Ryanair, recently voted by Which? magazine as Europes least favourite brand, has now promised to be nicer to customers. Or perhaps the word they are looking for not quite as nasty towards customers and only treat them as scum rather than like sh!te :)).
Such as not throwing disabled people off the plane and leaving them stranded for them daring to show up in a wheelchair, or not charging a grieving widower a pile of cash for wanting to change his flight plans and fly home early so he could bury his family.
I purposely avoid flying Ryanair and would only use them when I can because to be honest, its just not worth saving a few quid to be treated like self-loading cargo for several hours. And furthermore, Ruinairs policy when a flight is cancelled, which is basically to refund youre your ticket cost and then leave you stranded in the middle of nowhere. Ultimately means any savings made by taking a Ryanair flight regularly will likely get wiped out by having to pay for an expensive regular flight/train fare at short notice or take a long taxi ride, etc.
Also, its annoying for me, as I have the name Ryan and my family is from the same Midlands town (Mullingar) as Ryanair boss Michael OLeary, many assume I have some link to Ryanair…I dont! So no whinging please about the time they stomped on youre luggage and sent it to wrong airport (I mean you have my sympathies, but theres not a lot I can do about it other than suggest flying in future with a different airline).
Ryanair claim to following the business model of US no-frills airlines such as Southwest. However, while the business model of other no frills airlines (such as Easyjet) is similar to Southwest, Ryanair have gone well beyond this. The US airline they resemble the most to me is a number of the smaller Airtran clones.
Now the problem there is that many of these airlines tend to have relatively short shelf lifes, largely because they tend to make lots of enemies and the instant anything goes wrong their compeditors and the regulators pretty much throw the book at them. This is exactly the problem for Ryanair, indeed OLeary seems to positively delight in yanking the chain of BA, Aer Lingus or the various regulators.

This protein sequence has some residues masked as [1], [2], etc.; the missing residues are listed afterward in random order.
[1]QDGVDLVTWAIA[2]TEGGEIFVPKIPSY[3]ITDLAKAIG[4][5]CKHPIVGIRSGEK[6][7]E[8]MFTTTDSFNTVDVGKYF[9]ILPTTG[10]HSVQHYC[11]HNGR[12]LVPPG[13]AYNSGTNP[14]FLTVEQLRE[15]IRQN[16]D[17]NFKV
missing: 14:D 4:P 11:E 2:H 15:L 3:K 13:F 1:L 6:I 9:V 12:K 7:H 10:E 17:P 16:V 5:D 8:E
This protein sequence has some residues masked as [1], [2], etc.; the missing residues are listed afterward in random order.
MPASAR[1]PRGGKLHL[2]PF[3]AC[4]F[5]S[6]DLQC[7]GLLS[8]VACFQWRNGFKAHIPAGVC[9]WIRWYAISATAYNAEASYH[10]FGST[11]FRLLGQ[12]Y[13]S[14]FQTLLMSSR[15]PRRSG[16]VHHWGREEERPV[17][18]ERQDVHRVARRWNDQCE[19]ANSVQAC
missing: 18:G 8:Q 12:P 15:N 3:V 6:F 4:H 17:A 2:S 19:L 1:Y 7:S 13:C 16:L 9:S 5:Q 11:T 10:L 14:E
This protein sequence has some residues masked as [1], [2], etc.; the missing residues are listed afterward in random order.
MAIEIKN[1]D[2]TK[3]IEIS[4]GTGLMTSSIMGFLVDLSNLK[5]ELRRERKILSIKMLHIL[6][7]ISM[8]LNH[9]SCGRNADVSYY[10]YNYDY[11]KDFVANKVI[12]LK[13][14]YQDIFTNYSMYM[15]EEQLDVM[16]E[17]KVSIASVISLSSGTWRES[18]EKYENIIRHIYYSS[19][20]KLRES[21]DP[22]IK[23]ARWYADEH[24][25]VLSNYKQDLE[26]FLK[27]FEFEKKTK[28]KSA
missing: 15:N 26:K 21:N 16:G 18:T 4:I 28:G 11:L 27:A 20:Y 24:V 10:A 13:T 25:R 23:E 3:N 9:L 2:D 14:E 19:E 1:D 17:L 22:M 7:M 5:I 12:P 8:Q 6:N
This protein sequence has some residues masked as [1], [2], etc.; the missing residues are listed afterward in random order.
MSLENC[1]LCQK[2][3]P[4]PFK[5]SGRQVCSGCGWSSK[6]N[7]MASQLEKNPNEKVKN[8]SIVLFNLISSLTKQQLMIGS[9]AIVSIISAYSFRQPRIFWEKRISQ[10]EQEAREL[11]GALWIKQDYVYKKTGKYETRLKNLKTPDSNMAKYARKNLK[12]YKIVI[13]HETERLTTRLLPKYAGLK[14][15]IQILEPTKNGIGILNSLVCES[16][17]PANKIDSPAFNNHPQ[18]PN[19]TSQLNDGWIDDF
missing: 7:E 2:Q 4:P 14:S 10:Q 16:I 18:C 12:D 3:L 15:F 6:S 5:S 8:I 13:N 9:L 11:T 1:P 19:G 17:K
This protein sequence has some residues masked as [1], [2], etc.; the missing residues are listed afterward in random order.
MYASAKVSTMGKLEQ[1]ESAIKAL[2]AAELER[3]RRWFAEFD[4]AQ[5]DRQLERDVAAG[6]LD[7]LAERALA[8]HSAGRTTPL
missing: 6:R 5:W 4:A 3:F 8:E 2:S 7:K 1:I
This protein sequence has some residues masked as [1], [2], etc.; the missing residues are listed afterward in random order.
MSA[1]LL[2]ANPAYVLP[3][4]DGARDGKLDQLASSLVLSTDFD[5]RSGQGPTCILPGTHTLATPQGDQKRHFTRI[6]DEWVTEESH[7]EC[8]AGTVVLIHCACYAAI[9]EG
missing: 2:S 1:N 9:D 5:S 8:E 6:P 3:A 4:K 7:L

Normally for example when an airline loses a plane (an inevitability for any airline, everyone major one save Qantas has had to deal with at least one major air accident eventually), there is some circling of the wagons with the regulators in the airlines country of registry, anxious not to see job loses or get egg on their face (given that its their job to regulate airlines registered in that country and the international community will hold them to account if the airline is found to be at fault).
However very likely the Irish regulator and media in such a scenario, far from fighting Ryanairs corner, will be screaming for heads to roll (as after all the Irish government wants to protect Aer Lingus!). Similarly theyve made enemies in the States (and as Ryanair fly US made planes this means the NTSB and FAA will play a role in any investigation involving a Ryanair plane), where the last thing the authorities want is Ryanair bringing there ubra-brand of market capitalism to Trans-Atlantic flights and upsetting the cosy little cartel their two US main airlines profit from.
A good example of the end result would be shown by the crash of Valuejet 592 in 1996. Personally, I would argue those most at fault for the loss of flight 592 were Sabretech, its maintenance contractors (who put faulty oxygen generators, which they had failed to handle properly in a cargo hold, where they later started a fire). Valuejets principle failings were more at not monitoring what this contractor were doing and then raising hell when they realised how unsafe these procedures were. But the authorities and the media, rounded on Valuejet and the airline went under.
As the saying goes, be nice to people on the way up as youll meet them again on the way down. And Ryanair needs to rediscover the meaning of the phrase the customer is always right…not and what they feck do you want now?